At the start of the study, the patients had an average of six hours of "off time" a day when symptoms reappeared. After 12 weeks, those on a 120-milligram or 180-milligram dose of tozadenant had about an hour less of "off time" each day than they had at the start of the study.
Tozadenant, which works on brain receptors thought to regulate motor function, merits further study in future trials, Hauser said.
In another study, Hauser looked at 321 patients with early stage Parkinson's whose symptoms weren't handled well by a medicine called a dopamine agonist, typically the first drug prescribed for Parkinson's patients. During the 18-week study, Hauser assigned them to take either their usual medicine plus an add-on drug called rasagiline (brand name Azilect) or their usual medicine and a placebo.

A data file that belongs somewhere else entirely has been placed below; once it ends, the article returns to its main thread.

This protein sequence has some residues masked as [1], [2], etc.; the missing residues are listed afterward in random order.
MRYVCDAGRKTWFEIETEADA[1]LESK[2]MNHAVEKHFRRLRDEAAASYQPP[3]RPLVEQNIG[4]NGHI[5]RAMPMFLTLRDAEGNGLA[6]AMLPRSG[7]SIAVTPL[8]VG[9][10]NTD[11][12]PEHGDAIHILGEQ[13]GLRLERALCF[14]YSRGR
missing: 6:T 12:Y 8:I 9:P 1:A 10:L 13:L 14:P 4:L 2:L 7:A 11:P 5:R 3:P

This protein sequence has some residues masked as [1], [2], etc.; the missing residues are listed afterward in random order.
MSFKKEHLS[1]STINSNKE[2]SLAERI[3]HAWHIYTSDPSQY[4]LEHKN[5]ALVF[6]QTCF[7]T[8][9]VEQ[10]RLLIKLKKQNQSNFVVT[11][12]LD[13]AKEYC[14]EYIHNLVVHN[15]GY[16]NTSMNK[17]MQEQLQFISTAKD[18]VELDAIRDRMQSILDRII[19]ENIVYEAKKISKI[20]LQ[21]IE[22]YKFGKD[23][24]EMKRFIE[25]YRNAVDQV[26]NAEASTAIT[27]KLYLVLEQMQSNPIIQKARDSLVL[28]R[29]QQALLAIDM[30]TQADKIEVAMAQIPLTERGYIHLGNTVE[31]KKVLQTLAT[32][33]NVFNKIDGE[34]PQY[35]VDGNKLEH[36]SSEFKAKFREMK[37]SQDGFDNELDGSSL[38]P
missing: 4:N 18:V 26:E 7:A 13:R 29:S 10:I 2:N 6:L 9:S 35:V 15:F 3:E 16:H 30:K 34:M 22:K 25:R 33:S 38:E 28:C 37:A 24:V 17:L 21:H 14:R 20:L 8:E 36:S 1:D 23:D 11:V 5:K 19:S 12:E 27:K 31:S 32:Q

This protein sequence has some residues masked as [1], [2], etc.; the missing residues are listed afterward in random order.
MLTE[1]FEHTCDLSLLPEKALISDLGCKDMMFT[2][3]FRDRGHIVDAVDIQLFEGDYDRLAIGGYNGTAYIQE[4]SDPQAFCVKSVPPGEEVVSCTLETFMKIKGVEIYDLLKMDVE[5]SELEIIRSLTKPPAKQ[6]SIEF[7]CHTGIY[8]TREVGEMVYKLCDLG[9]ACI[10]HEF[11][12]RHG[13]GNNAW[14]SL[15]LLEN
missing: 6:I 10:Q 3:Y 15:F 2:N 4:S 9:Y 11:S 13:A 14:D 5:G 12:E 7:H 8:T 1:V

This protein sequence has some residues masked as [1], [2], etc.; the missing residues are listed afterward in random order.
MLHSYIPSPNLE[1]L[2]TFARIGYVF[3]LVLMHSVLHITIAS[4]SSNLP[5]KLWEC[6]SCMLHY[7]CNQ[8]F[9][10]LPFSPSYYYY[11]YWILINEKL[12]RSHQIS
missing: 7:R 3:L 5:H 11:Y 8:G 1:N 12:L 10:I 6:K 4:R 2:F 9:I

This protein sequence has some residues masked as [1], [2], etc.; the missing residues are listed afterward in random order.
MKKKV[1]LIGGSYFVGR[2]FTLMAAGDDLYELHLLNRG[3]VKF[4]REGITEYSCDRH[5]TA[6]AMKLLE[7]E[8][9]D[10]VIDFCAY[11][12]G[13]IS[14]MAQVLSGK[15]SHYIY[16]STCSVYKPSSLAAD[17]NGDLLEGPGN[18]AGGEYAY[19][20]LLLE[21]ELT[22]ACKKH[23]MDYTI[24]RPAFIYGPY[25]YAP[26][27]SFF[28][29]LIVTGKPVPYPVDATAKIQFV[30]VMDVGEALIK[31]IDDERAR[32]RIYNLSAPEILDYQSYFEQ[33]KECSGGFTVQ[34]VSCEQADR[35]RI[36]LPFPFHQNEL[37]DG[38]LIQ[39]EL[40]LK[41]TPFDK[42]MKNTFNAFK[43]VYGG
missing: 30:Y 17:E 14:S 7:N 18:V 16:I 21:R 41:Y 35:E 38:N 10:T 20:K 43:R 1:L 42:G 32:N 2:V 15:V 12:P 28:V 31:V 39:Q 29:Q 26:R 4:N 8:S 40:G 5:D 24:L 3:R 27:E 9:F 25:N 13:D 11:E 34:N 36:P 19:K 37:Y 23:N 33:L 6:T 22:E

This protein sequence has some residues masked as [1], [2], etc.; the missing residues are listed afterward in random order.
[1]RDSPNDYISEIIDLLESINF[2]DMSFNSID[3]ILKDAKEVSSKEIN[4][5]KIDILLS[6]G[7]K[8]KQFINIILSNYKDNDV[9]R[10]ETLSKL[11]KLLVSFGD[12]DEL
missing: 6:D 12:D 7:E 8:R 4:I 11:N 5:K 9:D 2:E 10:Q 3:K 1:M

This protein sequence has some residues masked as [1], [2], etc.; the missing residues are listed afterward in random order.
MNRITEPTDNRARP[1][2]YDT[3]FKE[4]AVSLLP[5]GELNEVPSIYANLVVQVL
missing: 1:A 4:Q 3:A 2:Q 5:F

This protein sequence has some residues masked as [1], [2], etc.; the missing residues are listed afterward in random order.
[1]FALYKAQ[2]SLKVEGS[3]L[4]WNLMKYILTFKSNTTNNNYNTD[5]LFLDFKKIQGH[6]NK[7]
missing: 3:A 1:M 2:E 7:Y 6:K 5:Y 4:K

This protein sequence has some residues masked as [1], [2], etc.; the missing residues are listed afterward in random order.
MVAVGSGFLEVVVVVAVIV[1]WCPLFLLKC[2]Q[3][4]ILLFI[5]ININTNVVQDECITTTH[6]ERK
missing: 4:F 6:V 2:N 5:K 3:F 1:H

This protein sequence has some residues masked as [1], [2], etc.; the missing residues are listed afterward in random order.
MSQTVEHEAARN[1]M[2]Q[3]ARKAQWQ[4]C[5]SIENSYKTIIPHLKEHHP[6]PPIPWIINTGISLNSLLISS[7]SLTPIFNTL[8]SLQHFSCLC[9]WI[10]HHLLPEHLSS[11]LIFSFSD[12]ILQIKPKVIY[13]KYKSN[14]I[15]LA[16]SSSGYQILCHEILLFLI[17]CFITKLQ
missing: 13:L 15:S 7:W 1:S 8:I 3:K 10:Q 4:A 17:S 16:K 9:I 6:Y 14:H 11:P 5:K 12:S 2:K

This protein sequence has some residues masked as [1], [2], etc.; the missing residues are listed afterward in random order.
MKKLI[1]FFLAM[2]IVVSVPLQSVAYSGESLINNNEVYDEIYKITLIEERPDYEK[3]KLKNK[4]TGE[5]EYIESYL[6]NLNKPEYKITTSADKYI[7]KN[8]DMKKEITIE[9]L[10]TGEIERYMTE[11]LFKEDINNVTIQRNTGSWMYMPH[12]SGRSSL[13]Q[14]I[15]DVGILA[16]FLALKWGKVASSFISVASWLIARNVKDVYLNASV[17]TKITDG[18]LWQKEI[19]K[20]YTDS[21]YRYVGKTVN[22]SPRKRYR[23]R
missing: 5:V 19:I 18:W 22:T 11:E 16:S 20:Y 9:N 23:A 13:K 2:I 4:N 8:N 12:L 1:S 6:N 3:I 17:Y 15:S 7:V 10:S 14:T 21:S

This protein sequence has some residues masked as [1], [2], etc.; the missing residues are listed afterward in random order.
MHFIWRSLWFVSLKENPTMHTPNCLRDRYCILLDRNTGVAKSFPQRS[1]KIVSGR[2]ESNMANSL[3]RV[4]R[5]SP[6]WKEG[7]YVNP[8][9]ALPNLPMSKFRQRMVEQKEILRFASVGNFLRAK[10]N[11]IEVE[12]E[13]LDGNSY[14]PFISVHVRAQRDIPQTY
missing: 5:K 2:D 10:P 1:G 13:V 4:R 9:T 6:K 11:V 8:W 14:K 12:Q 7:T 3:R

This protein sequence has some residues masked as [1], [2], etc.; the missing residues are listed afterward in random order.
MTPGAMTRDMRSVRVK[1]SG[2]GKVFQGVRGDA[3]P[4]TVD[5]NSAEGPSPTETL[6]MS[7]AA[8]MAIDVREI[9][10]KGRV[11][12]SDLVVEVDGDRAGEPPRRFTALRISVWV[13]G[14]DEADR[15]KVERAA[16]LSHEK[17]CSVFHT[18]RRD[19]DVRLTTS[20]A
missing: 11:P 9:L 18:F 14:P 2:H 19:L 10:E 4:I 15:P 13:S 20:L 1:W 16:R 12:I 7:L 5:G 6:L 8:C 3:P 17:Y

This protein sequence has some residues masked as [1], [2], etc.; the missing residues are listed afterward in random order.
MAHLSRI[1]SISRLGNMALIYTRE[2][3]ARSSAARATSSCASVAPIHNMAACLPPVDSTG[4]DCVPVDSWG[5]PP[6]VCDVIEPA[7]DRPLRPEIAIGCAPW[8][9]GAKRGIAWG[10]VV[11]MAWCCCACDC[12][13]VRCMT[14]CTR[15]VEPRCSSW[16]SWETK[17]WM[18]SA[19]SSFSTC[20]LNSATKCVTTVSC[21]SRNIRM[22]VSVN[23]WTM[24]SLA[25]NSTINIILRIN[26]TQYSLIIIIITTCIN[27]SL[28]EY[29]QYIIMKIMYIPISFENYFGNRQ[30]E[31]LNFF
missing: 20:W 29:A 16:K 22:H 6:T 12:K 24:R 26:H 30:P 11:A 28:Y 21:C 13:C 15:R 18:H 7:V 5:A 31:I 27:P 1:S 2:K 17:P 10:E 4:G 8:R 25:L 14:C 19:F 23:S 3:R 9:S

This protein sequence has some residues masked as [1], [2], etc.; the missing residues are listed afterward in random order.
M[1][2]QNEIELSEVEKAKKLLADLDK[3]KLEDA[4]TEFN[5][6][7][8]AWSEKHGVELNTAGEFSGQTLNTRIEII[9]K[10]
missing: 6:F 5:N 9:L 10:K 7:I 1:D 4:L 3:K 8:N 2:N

Azilect is approved for use in patients with early stage disease as a single therapy or as an add-on to levodopa, Hauser said, but not yet as an add-on to dopamine agonists.
Those taking the Azilect -- but not those taking the placebo -- improved by 2.4 points on a standard Parkinson's disease rating scale.
Costs of the still unapproved drugs are not known. Azilect costs about $200 monthly at the 1-milligram daily dose used in the study.
Each of the studies was funded by the pharmaceutical company making the particular drug: Chelsea Therapeutics paid for the blood-pressure study; Biotie Therapies Inc., supported the "wearing-off" study; and Teva Pharmaceutical Industries sponsored the Azilect study. Hauser is a consultant for all three companies.
Most impressive of the three studies is the use of droxidopa to prevent dizziness and fainting, said Dr. Michael Okun,
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